As the Fukushima Daiichi nuclear power plant (NPP) accident illustrates, many challenges have to be faced in maintaining safety over the long term in a damaged NPP following a severe accident. These comprise maintaining and monitoring a stabilised and controlled state of the damaged plant; implementing provisions against further failures; evaluating the plant damaged state from a physical and radiological standpoint and ranking related risks; preparing and achieving fuel retrieval (either fuel assemblies stored in spent fuel pools or fuel debris from damaged reactors); and managing safely plant recovery and accident waste. All these actions are to be conducted protecting plant personnel from radiation exposure.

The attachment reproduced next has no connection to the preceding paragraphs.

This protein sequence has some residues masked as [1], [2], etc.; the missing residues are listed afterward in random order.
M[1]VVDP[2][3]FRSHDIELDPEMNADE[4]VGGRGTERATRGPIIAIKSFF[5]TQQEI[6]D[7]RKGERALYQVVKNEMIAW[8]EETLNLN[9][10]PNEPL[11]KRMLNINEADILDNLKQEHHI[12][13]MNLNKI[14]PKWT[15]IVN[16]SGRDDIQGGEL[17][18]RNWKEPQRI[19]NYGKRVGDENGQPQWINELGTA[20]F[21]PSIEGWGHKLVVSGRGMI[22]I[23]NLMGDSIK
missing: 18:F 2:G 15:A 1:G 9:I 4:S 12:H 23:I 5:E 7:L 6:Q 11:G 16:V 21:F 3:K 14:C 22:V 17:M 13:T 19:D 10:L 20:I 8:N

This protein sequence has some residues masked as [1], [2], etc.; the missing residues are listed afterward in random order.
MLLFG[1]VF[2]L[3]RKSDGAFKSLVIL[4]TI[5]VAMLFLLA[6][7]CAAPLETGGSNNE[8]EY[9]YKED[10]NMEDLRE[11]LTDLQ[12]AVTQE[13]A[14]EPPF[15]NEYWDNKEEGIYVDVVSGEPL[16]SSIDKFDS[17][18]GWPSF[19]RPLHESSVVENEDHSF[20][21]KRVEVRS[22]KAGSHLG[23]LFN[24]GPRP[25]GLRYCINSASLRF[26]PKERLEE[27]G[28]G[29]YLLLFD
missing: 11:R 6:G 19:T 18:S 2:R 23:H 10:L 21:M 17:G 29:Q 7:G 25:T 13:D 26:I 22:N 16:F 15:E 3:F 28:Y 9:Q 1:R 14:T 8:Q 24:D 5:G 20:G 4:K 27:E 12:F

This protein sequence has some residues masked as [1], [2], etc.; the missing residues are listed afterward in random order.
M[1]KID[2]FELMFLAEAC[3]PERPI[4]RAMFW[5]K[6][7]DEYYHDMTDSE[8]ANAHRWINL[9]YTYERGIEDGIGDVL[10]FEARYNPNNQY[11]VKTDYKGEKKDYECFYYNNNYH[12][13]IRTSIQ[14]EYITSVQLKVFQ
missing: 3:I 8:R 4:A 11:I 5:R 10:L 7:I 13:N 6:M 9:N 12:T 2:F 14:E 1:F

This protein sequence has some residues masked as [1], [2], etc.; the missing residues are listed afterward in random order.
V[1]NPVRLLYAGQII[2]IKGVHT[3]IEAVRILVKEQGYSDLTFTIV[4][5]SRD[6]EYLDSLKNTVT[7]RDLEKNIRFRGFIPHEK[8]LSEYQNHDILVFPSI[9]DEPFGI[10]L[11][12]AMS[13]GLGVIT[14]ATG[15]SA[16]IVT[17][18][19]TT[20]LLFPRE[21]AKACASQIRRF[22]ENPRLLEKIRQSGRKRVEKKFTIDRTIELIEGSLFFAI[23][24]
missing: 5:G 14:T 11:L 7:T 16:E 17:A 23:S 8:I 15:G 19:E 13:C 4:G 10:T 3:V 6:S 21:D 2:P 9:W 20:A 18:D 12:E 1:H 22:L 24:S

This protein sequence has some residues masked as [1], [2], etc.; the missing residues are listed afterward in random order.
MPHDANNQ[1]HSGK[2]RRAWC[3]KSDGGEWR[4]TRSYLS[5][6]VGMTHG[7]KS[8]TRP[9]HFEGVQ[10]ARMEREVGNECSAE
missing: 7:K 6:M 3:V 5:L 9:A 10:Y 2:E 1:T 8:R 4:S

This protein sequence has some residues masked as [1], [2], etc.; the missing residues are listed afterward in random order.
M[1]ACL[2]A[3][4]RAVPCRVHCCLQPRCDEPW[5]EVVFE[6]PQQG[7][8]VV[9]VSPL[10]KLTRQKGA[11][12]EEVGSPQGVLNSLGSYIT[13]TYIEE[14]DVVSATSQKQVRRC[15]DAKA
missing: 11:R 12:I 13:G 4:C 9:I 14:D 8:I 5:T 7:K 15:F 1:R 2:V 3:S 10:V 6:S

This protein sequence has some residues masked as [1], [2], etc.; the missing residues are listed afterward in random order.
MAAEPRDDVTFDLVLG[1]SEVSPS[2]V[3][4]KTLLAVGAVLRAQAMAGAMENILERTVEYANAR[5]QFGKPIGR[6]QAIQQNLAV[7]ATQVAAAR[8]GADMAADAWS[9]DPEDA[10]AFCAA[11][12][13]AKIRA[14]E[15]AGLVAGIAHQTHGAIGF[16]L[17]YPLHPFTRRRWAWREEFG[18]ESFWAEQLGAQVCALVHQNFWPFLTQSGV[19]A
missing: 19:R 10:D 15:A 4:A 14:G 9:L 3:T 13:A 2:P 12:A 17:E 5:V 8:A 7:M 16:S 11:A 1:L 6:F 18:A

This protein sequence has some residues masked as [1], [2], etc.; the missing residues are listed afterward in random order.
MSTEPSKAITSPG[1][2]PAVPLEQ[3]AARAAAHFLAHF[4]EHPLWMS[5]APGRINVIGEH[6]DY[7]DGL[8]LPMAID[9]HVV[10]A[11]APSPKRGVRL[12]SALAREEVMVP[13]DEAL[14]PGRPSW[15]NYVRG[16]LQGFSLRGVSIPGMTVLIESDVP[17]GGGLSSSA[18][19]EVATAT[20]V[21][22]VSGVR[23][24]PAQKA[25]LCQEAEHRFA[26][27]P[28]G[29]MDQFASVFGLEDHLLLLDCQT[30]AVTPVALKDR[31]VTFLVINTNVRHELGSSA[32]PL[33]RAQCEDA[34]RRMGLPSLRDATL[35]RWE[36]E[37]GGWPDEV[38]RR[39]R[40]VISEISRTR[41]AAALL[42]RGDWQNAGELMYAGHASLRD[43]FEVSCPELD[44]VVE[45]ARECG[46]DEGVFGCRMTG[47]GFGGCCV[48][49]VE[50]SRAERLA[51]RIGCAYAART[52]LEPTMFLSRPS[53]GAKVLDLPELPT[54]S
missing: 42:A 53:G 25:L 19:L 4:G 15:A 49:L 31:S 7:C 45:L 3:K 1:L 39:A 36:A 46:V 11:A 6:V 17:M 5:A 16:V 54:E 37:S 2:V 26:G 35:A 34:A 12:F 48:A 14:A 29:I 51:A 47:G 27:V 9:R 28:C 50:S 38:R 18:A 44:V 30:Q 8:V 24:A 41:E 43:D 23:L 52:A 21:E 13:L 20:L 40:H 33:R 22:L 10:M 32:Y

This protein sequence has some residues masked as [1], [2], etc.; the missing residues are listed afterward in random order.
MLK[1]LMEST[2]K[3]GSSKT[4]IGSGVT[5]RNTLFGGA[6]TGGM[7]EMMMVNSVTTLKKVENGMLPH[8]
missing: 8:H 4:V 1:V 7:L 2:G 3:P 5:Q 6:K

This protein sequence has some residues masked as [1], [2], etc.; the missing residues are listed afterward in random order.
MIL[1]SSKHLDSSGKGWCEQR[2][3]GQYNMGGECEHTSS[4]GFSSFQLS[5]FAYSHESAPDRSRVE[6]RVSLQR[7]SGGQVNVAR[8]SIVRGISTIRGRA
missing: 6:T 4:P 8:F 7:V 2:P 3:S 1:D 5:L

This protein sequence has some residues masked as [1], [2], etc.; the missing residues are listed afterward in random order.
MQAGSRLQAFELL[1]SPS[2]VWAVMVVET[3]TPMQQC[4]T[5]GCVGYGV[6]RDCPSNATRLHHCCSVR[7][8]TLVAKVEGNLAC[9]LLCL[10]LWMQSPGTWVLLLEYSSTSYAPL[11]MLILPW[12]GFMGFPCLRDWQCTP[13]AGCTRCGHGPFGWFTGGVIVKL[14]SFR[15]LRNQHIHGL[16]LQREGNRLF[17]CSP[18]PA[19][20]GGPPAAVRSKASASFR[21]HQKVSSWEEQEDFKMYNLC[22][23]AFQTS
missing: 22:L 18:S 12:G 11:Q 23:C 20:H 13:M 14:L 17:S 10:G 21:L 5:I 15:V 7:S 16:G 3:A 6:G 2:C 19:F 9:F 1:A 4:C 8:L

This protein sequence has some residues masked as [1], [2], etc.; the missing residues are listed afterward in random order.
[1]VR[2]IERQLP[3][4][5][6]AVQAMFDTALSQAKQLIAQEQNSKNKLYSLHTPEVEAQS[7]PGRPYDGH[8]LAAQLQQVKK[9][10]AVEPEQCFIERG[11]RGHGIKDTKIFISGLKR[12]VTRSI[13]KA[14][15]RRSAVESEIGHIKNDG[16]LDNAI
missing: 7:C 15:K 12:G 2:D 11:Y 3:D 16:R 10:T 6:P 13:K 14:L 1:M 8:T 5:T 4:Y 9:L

This status report reviews knowledge and experience gained through long-term management (LTM) of the Three Mile Island, Chernobyl and Fukushima Daiichi accidents, by identifying and ranking main issues and knowledge gaps. It also reviews the existing regulations and guidance, practices, technical bases and issues considered in member countries of the Nuclear Energy Agency regarding LTM of a severely damaged nuclear site.
Finally, it proposes recommendations and areas for future investigation to enhance LTM of an NPP as regards necessary knowledge and provisions development, particularly for the optimisation of management of contaminated cooling waters.